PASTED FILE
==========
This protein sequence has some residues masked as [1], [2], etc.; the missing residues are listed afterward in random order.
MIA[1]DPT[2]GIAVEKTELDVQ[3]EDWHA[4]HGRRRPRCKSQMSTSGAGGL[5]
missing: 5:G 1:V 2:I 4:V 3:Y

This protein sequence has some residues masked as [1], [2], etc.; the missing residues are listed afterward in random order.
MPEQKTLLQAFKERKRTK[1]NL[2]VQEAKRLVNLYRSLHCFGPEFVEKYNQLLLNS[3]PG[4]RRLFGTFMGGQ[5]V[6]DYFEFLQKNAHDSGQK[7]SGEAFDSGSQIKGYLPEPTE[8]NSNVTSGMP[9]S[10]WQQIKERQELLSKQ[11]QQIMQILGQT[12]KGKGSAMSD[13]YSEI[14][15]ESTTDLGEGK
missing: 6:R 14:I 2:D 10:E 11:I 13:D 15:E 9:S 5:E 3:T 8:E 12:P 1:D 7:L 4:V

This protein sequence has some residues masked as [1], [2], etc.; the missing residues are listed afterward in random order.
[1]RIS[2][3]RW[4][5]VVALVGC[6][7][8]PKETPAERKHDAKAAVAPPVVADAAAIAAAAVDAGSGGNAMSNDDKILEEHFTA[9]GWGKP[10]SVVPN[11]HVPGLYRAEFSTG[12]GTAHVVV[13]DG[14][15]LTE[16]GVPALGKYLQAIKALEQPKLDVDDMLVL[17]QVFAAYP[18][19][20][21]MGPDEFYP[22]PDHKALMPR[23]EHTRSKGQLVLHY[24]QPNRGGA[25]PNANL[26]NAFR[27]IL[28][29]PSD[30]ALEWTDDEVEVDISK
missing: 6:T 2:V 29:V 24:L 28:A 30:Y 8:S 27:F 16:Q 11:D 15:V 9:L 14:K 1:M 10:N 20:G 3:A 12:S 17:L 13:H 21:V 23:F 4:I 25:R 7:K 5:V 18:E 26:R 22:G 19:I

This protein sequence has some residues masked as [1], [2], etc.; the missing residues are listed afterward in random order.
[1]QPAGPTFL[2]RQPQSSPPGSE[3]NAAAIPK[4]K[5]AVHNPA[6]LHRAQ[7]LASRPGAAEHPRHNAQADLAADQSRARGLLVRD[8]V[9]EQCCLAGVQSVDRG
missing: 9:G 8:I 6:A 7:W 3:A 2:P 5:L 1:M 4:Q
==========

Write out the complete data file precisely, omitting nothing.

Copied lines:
This protein sequence has some residues masked as [1], [2], etc.; the missing residues are listed afterward in random order.
MIA[1]DPT[2]GIAVEKTELDVQ[3]EDWHA[4]HGRRRPRCKSQMSTSGAGGL[5]
missing: 5:G 1:V 2:I 4:V 3:Y

This protein sequence has some residues masked as [1], [2], etc.; the missing residues are listed afterward in random order.
MPEQKTLLQAFKERKRTK[1]NL[2]VQEAKRLVNLYRSLHCFGPEFVEKYNQLLLNS[3]PG[4]RRLFGTFMGGQ[5]V[6]DYFEFLQKNAHDSGQK[7]SGEAFDSGSQIKGYLPEPTE[8]NSNVTSGMP[9]S[10]WQQIKERQELLSKQ[11]QQIMQILGQT[12]KGKGSAMSD[13]YSEI[14][15]ESTTDLGEGK
missing: 6:R 14:I 2:D 10:E 11:I 13:D 15:E 9:S 5:E 3:T 8:E 12:P 1:D 7:L 4:V

This protein sequence has some residues masked as [1], [2], etc.; the missing residues are listed afterward in random order.
[1]RIS[2][3]RW[4][5]VVALVGC[6][7][8]PKETPAERKHDAKAAVAPPVVADAAAIAAAAVDAGSGGNAMSNDDKILEEHFTA[9]GWGKP[10]SVVPN[11]HVPGLYRAEFSTG[12]GTAHVVV[13]DG[14][15]LTE[16]GVPALGKYLQAIKALEQPKLDVDDMLVL[17]QVFAAYP[18][19][20][21]MGPDEFYP[22]PDHKALMPR[23]EHTRSKGQLVLHY[24]QPNRGGA[25]PNANL[26]NAFR[27]IL[28][29]PSD[30]ALEWTDDEVEVDISK
missing: 6:T 2:V 29:V 24:L 28:A 30:Y 8:S 27:F 16:Q 11:D 15:V 9:L 14:K 1:M 10:N 20:G 3:A 12:S 17:L 13:H 21:V 23:F 4:I 25:R 7:K 5:V 18:E 26:R 22:G 19:I

This protein sequence has some residues masked as [1], [2], etc.; the missing residues are listed afterward in random order.
[1]QPAGPTFL[2]RQPQSSPPGSE[3]NAAAIPK[4]K[5]AVHNPA[6]LHRAQ[7]LASRPGAAEHPRHNAQADLAADQSRARGLLVRD[8]V[9]EQCCLAGVQSVDRG
missing: 9:G 8:I 6:A 7:W 3:A 2:P 5:L 1:M 4:Q